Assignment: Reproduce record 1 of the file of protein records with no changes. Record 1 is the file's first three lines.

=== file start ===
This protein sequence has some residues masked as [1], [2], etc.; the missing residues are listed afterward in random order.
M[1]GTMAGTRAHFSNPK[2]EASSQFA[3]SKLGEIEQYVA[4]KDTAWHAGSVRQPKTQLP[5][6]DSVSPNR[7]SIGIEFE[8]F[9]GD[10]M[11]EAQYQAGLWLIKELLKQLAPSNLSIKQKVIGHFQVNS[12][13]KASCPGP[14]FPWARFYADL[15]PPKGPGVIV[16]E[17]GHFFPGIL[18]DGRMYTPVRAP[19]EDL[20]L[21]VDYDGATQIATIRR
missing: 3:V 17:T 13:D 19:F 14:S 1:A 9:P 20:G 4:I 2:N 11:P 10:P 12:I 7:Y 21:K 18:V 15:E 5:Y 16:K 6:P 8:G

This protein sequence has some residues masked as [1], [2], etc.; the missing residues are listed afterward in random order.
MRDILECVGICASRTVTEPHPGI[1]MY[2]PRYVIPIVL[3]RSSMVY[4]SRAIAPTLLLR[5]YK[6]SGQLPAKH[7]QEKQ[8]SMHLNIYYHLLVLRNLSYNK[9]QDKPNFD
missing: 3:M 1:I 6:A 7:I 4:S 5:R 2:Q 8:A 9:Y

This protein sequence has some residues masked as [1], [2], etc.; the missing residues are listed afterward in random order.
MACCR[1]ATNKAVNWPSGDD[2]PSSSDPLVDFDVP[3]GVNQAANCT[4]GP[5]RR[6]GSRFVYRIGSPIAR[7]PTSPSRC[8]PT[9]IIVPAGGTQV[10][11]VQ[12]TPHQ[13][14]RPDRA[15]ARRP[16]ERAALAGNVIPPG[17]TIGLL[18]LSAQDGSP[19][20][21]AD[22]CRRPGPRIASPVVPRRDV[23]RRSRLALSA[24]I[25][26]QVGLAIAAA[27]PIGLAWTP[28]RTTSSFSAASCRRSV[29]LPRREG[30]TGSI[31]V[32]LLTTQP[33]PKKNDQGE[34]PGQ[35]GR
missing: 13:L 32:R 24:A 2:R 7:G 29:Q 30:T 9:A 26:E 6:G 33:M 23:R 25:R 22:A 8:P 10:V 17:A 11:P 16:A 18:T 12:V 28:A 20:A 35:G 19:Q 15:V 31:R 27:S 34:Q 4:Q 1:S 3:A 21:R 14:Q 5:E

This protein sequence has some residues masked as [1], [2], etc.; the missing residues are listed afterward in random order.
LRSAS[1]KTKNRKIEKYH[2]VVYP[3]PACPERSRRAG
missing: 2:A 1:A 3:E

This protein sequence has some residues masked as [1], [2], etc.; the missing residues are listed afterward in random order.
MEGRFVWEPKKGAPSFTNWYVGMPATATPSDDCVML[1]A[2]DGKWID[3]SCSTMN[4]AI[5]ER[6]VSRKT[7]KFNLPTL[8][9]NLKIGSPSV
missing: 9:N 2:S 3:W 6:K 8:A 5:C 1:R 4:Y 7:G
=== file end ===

This protein sequence has some residues masked as [1], [2], etc.; the missing residues are listed afterward in random order.
M[1]GTMAGTRAHFSNPK[2]EASSQFA[3]SKLGEIEQYVA[4]KDTAWHAGSVRQPKTQLP[5][6]DSVSPNR[7]SIGIEFE[8]F[9]GD[10]M[11]EAQYQAGLWLIKELLKQLAPSNLSIKQKVIGHFQVNS[12][13]KASCPGP[14]FPWARFYADL[15]PPKGPGVIV[16]E[17]GHFFPGIL[18]DGRMYTPVRAP[19]EDL[20]L[21]VDYDGATQIATIRR
missing: 3:V 17:T 13:D 19:F 14:S 1:A 9:P 20:G 4:I 2:N 11:P 10:P 12:I 7:Y 21:K 18:V 15:E 5:Y 16:K 6:P 8:G